The EPAD consortium wishes to congratulate Lisa Vermunt and Lucy Stirland, two EPAD fellows, on successfully defending their PhD thesis in March 2020. It was two great days and we are proud of their contributions and all the hard work that Lisa and Lucy have put in – very well deserved! We wish them both the best in their future endeavours! Here is a chance to get to know them and their work a bit better.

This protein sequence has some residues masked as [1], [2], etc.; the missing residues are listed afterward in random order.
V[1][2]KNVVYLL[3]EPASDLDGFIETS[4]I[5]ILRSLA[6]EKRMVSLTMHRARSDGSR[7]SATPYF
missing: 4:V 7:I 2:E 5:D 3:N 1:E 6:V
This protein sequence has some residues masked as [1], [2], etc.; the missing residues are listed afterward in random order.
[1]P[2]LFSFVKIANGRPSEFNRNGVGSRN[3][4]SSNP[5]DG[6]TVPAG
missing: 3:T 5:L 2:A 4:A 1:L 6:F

On 13 March 2020, Lisa Vermunt successfully defended her PhD thesis entitled “Secondary prevention for Alzheimer disease – timing, selection and endpoint of clinical trials” at the VU University in Amsterdam (Netherlands). This work was conducted in the context of the EPAD project and was the first EPAD PhD to be completed including EPAD content. Lisa was supervised by Prof Philip Scheltens, Pieter Jelle Visser and Betty Tijms. In this thesis, Lisa investigated the duration of the Alzheimer’s disease stages. As a second independent project, she studied the prognosis of those reverting from mild cognitive impairment. Within EPAD, she studied the recruitment of individuals without dementia for dementia prevention research. Finally, she visited Washington University in St. Louis (US) to study brain connectivity in the DIAN cohort, which consists of families in which autosomal dominantly inherited Alzheimer’s disease occurs. The findings in this thesis improve the insight in the disease course of Alzheimer’s disease, including the pre-dementia period. The findings provide new prognostic information, and can be applied to improve the design and facilitate the execution of secondary prevention trials in Alzheimer’s disease. The published parts of the thesis can be found here.